6 RUSH Album Covers That Prove Dad Rock Is Still Cool

The only rush you should be in is hunting down these iconic RUSH album covers.

Published April 11, 2024
Progressive Canadian Rock band, RUSH music album on vinyl record LP disc. Titled: Moving Pictures album cover

If a Canadian rock band named RUSH is the first thing that comes to mind when you hear the name Tom Sawyer, then this collection of vinyl covers is perfect for you. RUSH is the prog rock turned hard rock band that pushed convention and concept art with their albums. And these RUSH album covers are ones for the ages.

6 RUSH Album Covers With a Mean, Mean Stride

Whether it’s their top hit, “Tom Sawyer,” or one of their underrated tracks, everyone has had a taste of the legendary 70s & 80s rock band, RUSH. And these iconic RUSH album covers prove that people’s fire for the Canadian cult classic has never died.

RUSH (1974)

The band’s debut album was released in 1974 with a bang (quite literally). The album’s cover features a technicolor-bright print of the band’s name rushing toward the viewer with debris blasting off behind it. RUSH 74 was originally printed in a smaller run by the band’s own Moon Records and later published by Mercury Records.

Though it’s the least conceptual and humorous of the band’s album covers, it sets the tone for the in-your-face Prog rock sounds that’d come blasting to your eardrums.

Need to Know

One of the most valuable Rush albums is their 1974 debut from Moon Records. Known for the pink-colored font that would later switch to red, this album can sell for hundreds at auction. One collector recently nabbed an original copy for $456.13 on eBay. 

2112 (1979)

RUSH's fourth studio album, called twenty-one twelve (2112), was released in 1976. A flaming red star enclosed in a circle is the only imagery besides the band’s name and the album title to appear on the album’s otherwise black cover.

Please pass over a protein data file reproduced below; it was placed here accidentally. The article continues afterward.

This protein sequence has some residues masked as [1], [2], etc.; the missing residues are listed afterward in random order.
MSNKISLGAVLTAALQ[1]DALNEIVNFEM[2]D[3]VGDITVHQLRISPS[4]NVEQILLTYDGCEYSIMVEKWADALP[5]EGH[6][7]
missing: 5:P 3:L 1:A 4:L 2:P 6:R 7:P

By the late 70s, Neil Peart (a major force in the band’s visual design lexicon) had shifted to more conceptual album art. 2112 is a great example of this intersection between concept albums and the imagery that communicates them — think The Beatles' Sgt. Pepper's Lonely Hearts Club Band. The simplistic red star on 2112 is used to symbolize the ruling leaders of a fictional future who control everything the human race consumes or creates.

It stands as an interesting statement on censorship — a growing concern in the increasingly conservative 1980s — and also just looks cool as hell.

Related: 70s Album Covers That Are Pop Culture Phenoms

Permanent Waves (1980)

Permanent Waves’ cover art is much less philosophical in nature but just as textually interesting. A beautiful woman stands in front of a debris-laden background with waves crashing over an indistinguishable structure.

But a closer look reveals a multitude of waves hidden in the image. From the woman’s waved hair to the literal waves crashing down, this album cover serves as a testament to the band’s intertextual narratives. With Permanent Waves, they’re more than just a band. They’re artists, too.

RUSH ’N’ Roulette Promotional Album (1981)

A unique departure from RUSH’s typical vinyl cover catalog is a 1981 single promotion album entitled RUSH ’N’ Roulette. The album deserves to go down in the Hall of Fame for the clever name alone. But the relatively sparse album cover isn’t something to sniff at.

In a font that would fit right in on a Vegas marquee, the band’s title is printed across the upper left corner. A black and white roulette wheel takes up the most space on the otherwise plain album cover. Yet, it’s a rare enough find that you’ll want to burn this one into your memory.

Roll the Bones Square Disc (1992)

Another beloved 7” RUSH album was the 1992 limited edition release of Roll the Bones. Featuring only four tracks from the 1991 Roll the Bones LP and a square-shaped picture disc, this UK pressing is a popular one with RUSH diehards.

The off-center close-up cover art of a six-sided die harkens back to the original album's die-patterned background. This is a hard one to get a hold of, and it’s worth making our list.

"Twilight Zone/Lessons” Single (2016)

For many rock bands, single albums pose a great opportunity to think outside the box and get creative with their cover art. RUSH’s “Twilight Zone/Lessons” album cover from 2016 is a great example of a band taking the bull by the horns. In honor of the Twilight Zone series, the cover features an old TV set with a hypnotic swirl and a disembodied eye staring into the viewer’s soul.

Though it’s a newer single, it proves that this long-running band from the 1970s still has the magic touch.

We’re Rushing to Score These Albums

RUSH may be a card-carrying member of the dad rock canon today, but you’ve got to give them credit for their interesting takes on the album cover art genre. It’s no surprise that with music as bold as theirs, they’d take the eye-catching risks that they did with their album covers. Now the hard part is just picking out your favorite.

6 RUSH Album Covers That Prove Dad Rock Is Still Cool